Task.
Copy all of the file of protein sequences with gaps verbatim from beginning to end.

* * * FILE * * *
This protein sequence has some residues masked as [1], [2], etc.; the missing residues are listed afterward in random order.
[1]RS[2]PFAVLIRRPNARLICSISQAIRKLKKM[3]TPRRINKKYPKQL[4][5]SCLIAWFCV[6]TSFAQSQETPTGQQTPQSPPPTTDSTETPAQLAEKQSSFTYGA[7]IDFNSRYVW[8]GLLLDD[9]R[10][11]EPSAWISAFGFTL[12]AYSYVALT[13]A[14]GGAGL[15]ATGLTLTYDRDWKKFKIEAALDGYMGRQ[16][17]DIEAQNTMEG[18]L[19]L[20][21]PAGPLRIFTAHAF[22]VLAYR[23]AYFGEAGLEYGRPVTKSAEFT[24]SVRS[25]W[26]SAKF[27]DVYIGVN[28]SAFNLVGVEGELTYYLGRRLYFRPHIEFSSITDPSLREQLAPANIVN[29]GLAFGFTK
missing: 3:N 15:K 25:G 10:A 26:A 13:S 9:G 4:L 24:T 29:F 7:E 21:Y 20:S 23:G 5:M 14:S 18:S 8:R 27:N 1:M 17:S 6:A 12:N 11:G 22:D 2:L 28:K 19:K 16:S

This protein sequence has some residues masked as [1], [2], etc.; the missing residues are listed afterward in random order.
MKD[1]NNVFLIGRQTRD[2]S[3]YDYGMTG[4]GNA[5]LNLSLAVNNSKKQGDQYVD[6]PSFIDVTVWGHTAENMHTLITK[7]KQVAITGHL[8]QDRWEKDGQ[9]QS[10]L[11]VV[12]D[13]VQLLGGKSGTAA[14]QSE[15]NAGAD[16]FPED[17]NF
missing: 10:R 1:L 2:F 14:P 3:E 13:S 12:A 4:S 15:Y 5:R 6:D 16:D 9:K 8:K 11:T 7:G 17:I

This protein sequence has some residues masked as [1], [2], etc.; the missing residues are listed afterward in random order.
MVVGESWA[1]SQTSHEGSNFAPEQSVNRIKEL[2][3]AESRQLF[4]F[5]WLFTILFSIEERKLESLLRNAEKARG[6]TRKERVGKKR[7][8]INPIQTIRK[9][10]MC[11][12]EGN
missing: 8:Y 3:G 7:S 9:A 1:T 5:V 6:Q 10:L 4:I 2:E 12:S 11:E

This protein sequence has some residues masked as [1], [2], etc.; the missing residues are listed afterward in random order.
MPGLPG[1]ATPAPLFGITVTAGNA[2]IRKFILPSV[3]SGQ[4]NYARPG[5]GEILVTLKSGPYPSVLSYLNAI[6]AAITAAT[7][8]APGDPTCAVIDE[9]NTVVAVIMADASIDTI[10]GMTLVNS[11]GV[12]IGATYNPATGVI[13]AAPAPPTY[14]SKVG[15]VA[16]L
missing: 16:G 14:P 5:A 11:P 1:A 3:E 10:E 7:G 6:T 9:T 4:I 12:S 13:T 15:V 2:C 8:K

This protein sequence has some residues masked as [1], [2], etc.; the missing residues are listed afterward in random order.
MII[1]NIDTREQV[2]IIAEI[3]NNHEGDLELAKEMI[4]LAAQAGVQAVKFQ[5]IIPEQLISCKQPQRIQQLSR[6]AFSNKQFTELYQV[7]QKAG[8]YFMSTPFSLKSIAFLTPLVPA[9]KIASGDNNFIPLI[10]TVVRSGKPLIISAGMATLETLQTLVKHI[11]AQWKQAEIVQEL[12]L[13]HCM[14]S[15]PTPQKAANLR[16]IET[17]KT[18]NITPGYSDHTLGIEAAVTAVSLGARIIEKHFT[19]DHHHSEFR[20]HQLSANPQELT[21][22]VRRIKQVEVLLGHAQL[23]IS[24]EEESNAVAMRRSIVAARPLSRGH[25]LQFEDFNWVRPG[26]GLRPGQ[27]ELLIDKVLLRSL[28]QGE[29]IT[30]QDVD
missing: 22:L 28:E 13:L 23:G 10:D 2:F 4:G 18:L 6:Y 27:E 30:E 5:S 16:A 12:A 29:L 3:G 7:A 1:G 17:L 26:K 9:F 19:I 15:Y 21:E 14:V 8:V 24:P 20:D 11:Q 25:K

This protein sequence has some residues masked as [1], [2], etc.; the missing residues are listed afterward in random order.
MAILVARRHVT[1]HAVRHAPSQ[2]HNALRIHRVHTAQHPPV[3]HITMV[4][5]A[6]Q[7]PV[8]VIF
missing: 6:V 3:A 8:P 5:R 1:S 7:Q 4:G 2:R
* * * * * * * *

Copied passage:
This protein sequence has some residues masked as [1], [2], etc.; the missing residues are listed afterward in random order.
[1]RS[2]PFAVLIRRPNARLICSISQAIRKLKKM[3]TPRRINKKYPKQL[4][5]SCLIAWFCV[6]TSFAQSQETPTGQQTPQSPPPTTDSTETPAQLAEKQSSFTYGA[7]IDFNSRYVW[8]GLLLDD[9]R[10][11]EPSAWISAFGFTL[12]AYSYVALT[13]A[14]GGAGL[15]ATGLTLTYDRDWKKFKIEAALDGYMGRQ[16][17]DIEAQNTMEG[18]L[19]L[20][21]PAGPLRIFTAHAF[22]VLAYR[23]AYFGEAGLEYGRPVTKSAEFT[24]SVRS[25]W[26]SAKF[27]DVYIGVN[28]SAFNLVGVEGELTYYLGRRLYFRPHIEFSSITDPSLREQLAPANIVN[29]GLAFGFTK
missing: 3:N 15:K 25:G 10:A 26:A 13:S 9:G 4:L 24:T 29:F 7:E 21:Y 20:S 23:G 5:M 14:S 18:S 8:R 27:N 1:M 17:S 6:A 12:N 11:G 22:D 2:L 28:K 19:K 16:S

This protein sequence has some residues masked as [1], [2], etc.; the missing residues are listed afterward in random order.
MKD[1]NNVFLIGRQTRD[2]S[3]YDYGMTG[4]GNA[5]LNLSLAVNNSKKQGDQYVD[6]PSFIDVTVWGHTAENMHTLITK[7]KQVAITGHL[8]QDRWEKDGQ[9]QS[10]L[11]VV[12]D[13]VQLLGGKSGTAA[14]QSE[15]NAGAD[16]FPED[17]NF
missing: 10:R 1:L 2:F 14:P 3:E 13:S 12:A 4:S 15:Y 5:R 6:D 16:D 9:K 8:K 11:T 7:G 17:I

This protein sequence has some residues masked as [1], [2], etc.; the missing residues are listed afterward in random order.
MVVGESWA[1]SQTSHEGSNFAPEQSVNRIKEL[2][3]AESRQLF[4]F[5]WLFTILFSIEERKLESLLRNAEKARG[6]TRKERVGKKR[7][8]INPIQTIRK[9][10]MC[11][12]EGN
missing: 8:Y 3:G 7:S 9:A 1:T 5:V 6:Q 10:L 4:I 2:E 12:S 11:E

This protein sequence has some residues masked as [1], [2], etc.; the missing residues are listed afterward in random order.
MPGLPG[1]ATPAPLFGITVTAGNA[2]IRKFILPSV[3]SGQ[4]NYARPG[5]GEILVTLKSGPYPSVLSYLNAI[6]AAITAAT[7][8]APGDPTCAVIDE[9]NTVVAVIMADASIDTI[10]GMTLVNS[11]GV[12]IGATYNPATGVI[13]AAPAPPTY[14]SKVG[15]VA[16]L
missing: 16:G 14:P 5:A 11:P 1:A 3:E 10:E 7:G 6:T 9:T 4:I 12:S 13:T 15:V 2:C 8:K

This protein sequence has some residues masked as [1], [2], etc.; the missing residues are listed afterward in random order.
MII[1]NIDTREQV[2]IIAEI[3]NNHEGDLELAKEMI[4]LAAQAGVQAVKFQ[5]IIPEQLISCKQPQRIQQLSR[6]AFSNKQFTELYQV[7]QKAG[8]YFMSTPFSLKSIAFLTPLVPA[9]KIASGDNNFIPLI[10]TVVRSGKPLIISAGMATLETLQTLVKHI[11]AQWKQAEIVQEL[12]L[13]HCM[14]S[15]PTPQKAANLR[16]IET[17]KT[18]NITPGYSDHTLGIEAAVTAVSLGARIIEKHFT[19]DHHHSEFR[20]HQLSANPQELT[21][22]VRRIKQVEVLLGHAQL[23]IS[24]EEESNAVAMRRSIVAARPLSRGH[25]LQFEDFNWVRPG[26]GLRPGQ[27]ELLIDKVLLRSL[28]QGE[29]IT[30]QDVD
missing: 22:L 28:E 13:L 23:G 10:D 2:F 4:G 18:L 6:Y 27:E 30:E 5:S 16:A 12:A 29:L 3:G 7:A 1:G 17:L 26:K 9:F 19:I 15:Y 21:E 14:V 8:V 24:P 20:D 11:Q 25:K

This protein sequence has some residues masked as [1], [2], etc.; the missing residues are listed afterward in random order.
MAILVARRHVT[1]HAVRHAPSQ[2]HNALRIHRVHTAQHPPV[3]HITMV[4][5]A[6]Q[7]PV[8]VIF
missing: 6:V 3:A 8:P 5:R 1:S 7:Q 4:G 2:R